Anglican Worship
We come together Sunday by Sunday and in the week to worship God's holiness, to hear God's Word, to offer our prayer and to rejoice in God's presence among us. We are very much a parish church. Every person who lives in the parish is welcome, as of right, to join us in worship. We welcome those seeking baptism and marriage and confirmation. The Eucharist and Scripture are the foundations of all our worship, enhanced  by our choral music. We sit firmly in the Anglican Tradition and our liturgical practice is central in our use of liturgy, vestments and ceremony. Since Cranmer wrote the first Book of Common Prayer in 1549 the intention for Anglicans has been to provide forms of daily prayer and weekly worship that are common to the whole people of God. We celebrate that great tradition through word and sacrament, through teaching and prayer, drawing on the Prayer books of old and new.

Anglican Mission
We are a mission centred Church, reaching out into the community. Our Diocesan rule of life inspired by the bishop asks us to pray, read and learn. This leads us to serve and give. And so we are to proclaim the good news of the Kingdom; to teach, baptise and nurture new believers; to respond to human need by loving service; to seek to transform the unjust structures of society; to strive to safeguard the integrity of creation and sustain and renew the earth.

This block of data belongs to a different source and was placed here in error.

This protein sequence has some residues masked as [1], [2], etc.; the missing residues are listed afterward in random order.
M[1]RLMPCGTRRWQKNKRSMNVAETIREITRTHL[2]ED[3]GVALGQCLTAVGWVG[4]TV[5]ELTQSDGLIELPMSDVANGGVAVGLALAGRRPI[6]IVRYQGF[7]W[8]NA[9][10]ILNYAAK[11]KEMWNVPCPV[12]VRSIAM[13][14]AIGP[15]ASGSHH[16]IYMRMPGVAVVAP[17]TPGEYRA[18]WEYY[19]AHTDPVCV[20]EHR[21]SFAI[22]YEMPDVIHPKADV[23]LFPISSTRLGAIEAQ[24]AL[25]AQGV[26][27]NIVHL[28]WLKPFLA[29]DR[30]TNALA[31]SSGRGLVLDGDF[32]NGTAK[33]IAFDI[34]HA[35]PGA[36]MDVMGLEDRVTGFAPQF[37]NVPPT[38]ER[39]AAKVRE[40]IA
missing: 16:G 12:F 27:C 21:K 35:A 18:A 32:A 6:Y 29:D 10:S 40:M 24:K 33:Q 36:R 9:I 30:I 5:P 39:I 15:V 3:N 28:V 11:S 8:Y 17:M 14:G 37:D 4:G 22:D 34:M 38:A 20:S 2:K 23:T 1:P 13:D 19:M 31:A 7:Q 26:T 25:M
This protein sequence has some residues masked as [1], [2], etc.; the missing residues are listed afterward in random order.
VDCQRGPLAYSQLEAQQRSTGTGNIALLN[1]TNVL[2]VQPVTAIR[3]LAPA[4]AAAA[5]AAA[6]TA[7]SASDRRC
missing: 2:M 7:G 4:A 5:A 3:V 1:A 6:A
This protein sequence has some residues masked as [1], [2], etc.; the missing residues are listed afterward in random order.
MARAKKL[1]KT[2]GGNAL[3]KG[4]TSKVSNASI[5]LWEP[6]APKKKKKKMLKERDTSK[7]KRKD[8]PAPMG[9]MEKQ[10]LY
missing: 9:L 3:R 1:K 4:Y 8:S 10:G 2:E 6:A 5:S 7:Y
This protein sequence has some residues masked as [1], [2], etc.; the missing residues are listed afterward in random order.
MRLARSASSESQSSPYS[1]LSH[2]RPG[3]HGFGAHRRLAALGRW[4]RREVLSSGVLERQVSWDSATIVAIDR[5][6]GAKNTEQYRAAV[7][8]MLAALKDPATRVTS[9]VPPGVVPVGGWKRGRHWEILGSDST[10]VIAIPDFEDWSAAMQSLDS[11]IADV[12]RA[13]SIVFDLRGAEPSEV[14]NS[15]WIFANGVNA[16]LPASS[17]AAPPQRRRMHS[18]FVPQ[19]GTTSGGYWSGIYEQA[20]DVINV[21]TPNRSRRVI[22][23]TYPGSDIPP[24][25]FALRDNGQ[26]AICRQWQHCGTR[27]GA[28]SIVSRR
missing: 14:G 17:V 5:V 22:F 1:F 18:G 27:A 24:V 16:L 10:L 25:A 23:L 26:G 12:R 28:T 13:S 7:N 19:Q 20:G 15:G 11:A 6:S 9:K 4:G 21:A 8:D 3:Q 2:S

The Sacraments
The life of an Anglican starts in Holy Baptism. Baptism is one of the two great sacraments. The other is Holy Eucharist. The word sacrament means "promise". God promises to be with us as we come together to use his gifts as a means of his love and healing. All sacraments have two "parts": something we can see and an inner reception of God's power and love.